Last month, Mira and I celebrated her 12th (!!!) rescue day by visiting a cemetery. Well, not really. We have many really great parks in the area and one of our favorites, particularly for snowshoeing, has a cemetery on the grounds. There wasn’t enough snow this time around for snowshoeing, but we had a lovely hike around the Eastmanville Farm park anyway.
The Poor Farm Memorial Cemetery contains the burial spots for over fifty individuals. They died while the park was being operated as a poor farm. In the years that followed the US Civil War in the 1860s, poor farms sprang up across the US as a way to provide a form of social services to poor, infirm, or elderly individuals in communities.
The Eastmanville site originally began as a farm and then a “Midway” house for people traveling from Grand Rapids to Grand Haven. In 1866, it was sold to Ottawa County and became a poor farm where individuals could go to be cared for in exchange for working at the farm. The stories of the residents tell a varied tale. Some were indigent. Others came to be cared for as they aged. On average, forty people lived at the farm at any given time, with numbers swelling during the winters and during the Great Depression.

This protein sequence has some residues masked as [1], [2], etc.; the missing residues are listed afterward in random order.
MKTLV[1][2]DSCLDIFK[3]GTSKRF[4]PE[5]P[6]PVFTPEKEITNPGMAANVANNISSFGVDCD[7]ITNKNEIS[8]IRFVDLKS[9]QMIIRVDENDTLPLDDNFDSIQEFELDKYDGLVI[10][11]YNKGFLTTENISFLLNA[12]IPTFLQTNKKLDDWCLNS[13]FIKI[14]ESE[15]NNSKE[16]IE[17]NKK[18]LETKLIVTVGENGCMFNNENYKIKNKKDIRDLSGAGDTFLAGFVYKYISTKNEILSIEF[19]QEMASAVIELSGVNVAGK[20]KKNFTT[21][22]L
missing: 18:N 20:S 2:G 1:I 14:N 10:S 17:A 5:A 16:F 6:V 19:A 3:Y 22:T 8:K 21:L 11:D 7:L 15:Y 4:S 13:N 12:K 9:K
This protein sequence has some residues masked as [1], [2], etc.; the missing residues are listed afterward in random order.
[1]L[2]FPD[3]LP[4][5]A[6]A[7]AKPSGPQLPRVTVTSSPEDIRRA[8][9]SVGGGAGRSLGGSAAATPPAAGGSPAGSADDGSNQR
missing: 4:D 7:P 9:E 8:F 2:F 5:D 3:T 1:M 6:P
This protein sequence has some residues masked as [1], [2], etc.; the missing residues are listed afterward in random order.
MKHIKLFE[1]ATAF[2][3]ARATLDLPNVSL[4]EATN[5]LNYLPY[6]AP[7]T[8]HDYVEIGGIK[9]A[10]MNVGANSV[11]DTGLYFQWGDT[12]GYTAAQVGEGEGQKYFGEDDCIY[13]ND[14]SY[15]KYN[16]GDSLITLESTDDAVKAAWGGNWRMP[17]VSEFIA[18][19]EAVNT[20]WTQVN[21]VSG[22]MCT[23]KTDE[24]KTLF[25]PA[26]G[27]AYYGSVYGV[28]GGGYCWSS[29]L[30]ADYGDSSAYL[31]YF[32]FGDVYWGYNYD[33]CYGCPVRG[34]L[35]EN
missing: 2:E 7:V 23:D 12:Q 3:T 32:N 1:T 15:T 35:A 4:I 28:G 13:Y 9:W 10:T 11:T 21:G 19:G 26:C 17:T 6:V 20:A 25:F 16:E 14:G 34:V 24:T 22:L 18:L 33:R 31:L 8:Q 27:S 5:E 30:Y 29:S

By the time Ottawa County turned the site into a park, the site had undergone a number of changes, including operating as a nursing home, and the cemetery had fallen into disrepair. Volunteers and the parks department researched and restored the site, including placing small markers at the burials that were found. Several signs detail the efforts and restoration.
Four of the original gravestones remain in the cemetery.
The park is located at 7851 Leonard Road, Coopersville, MI 49404. Once at the park, there are two parking areas: one in front of the barn area and another larger area off to the left. The cemetery is located north of the parking lots, along the left (west) side of the park. The trails in the park are mainly gravel and natural grass surface, although some of the trails are used by equestrians during the summer months and can get a bit sandy. Signs will point you back to the cemetery and outline the other trails in the park.
For more information on the cemetery and the history of the Eastmanville Farm park, visit the following: